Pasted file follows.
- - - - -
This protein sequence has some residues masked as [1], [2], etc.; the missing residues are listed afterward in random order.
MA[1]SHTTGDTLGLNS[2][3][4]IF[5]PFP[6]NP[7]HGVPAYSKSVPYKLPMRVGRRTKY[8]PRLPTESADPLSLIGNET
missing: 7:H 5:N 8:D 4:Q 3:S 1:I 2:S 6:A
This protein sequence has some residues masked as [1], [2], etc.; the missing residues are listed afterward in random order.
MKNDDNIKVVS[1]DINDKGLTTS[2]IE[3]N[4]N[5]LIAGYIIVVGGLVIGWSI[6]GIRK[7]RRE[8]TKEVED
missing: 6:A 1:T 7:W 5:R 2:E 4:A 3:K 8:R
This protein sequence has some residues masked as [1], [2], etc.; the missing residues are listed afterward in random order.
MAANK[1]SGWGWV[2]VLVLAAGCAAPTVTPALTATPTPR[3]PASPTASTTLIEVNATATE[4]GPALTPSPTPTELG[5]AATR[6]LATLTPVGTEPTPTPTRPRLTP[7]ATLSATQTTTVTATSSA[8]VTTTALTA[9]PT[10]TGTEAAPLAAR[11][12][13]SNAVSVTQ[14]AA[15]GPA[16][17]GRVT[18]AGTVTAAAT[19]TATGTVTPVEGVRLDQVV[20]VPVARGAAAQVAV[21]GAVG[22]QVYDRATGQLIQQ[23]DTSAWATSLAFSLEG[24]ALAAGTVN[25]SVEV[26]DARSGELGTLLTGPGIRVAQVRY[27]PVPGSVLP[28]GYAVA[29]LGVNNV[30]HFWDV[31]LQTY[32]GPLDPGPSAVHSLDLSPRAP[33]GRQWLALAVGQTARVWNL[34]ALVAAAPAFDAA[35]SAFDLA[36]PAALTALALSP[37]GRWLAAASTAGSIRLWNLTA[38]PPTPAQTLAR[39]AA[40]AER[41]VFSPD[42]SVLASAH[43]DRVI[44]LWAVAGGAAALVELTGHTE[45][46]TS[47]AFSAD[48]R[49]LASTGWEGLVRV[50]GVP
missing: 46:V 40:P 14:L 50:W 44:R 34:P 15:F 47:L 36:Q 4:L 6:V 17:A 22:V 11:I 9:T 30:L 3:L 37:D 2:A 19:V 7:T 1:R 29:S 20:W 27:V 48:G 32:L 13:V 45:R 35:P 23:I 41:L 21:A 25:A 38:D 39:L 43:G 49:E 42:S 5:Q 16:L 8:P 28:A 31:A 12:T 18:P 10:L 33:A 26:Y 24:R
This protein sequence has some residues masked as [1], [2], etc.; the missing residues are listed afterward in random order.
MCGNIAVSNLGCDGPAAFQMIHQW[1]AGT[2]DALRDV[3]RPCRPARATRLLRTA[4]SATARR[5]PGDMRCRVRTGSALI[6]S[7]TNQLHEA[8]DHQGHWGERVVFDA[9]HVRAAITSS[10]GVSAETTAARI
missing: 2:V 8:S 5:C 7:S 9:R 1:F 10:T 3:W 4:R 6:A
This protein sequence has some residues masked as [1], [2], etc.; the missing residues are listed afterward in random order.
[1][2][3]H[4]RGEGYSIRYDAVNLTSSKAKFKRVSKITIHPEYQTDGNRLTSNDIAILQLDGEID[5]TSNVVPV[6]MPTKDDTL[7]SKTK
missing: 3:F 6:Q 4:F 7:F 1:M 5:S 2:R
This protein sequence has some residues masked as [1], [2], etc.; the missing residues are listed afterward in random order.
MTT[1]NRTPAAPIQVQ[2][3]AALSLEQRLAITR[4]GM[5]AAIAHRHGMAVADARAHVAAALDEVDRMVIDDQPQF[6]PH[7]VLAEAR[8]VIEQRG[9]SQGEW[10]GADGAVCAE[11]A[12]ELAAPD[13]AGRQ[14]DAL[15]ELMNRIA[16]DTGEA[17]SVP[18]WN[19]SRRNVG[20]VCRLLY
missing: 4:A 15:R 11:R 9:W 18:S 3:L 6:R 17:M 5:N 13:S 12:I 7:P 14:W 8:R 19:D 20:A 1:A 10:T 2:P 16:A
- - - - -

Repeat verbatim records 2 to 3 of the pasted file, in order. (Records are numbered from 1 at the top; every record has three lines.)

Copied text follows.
This protein sequence has some residues masked as [1], [2], etc.; the missing residues are listed afterward in random order.
MKNDDNIKVVS[1]DINDKGLTTS[2]IE[3]N[4]N[5]LIAGYIIVVGGLVIGWSI[6]GIRK[7]RRE[8]TKEVED
missing: 6:A 1:T 7:W 5:R 2:E 4:A 3:K 8:R
This protein sequence has some residues masked as [1], [2], etc.; the missing residues are listed afterward in random order.
MAANK[1]SGWGWV[2]VLVLAAGCAAPTVTPALTATPTPR[3]PASPTASTTLIEVNATATE[4]GPALTPSPTPTELG[5]AATR[6]LATLTPVGTEPTPTPTRPRLTP[7]ATLSATQTTTVTATSSA[8]VTTTALTA[9]PT[10]TGTEAAPLAAR[11][12][13]SNAVSVTQ[14]AA[15]GPA[16][17]GRVT[18]AGTVTAAAT[19]TATGTVTPVEGVRLDQVV[20]VPVARGAAAQVAV[21]GAVG[22]QVYDRATGQLIQQ[23]DTSAWATSLAFSLEG[24]ALAAGTVN[25]SVEV[26]DARSGELGTLLTGPGIRVAQVRY[27]PVPGSVLP[28]GYAVA[29]LGVNNV[30]HFWDV[31]LQTY[32]GPLDPGPSAVHSLDLSPRAP[33]GRQWLALAVGQTARVWNL[34]ALVAAAPAFDAA[35]SAFDLA[36]PAALTALALSP[37]GRWLAAASTAGSIRLWNLTA[38]PPTPAQTLAR[39]AA[40]AER[41]VFSPD[42]SVLASAH[43]DRVI[44]LWAVAGGAAALVELTGHTE[45][46]TS[47]AFSAD[48]R[49]LASTGWEGLVRV[50]GVP
missing: 46:V 40:P 14:L 50:W 44:R 34:P 15:F 47:L 36:Q 4:L 6:V 17:A 22:V 11:I 9:T 30:L 3:L 37:D 2:A 19:V 7:T 1:R 29:S 20:W 27:V 48:G 32:L 13:V 45:R 35:P 23:I 41:L 21:A 25:A 38:D 39:L 43:G 49:E 42:S 5:Q 16:L 8:P 28:A 31:A 12:T 18:P 10:L 33:A 26:Y 24:R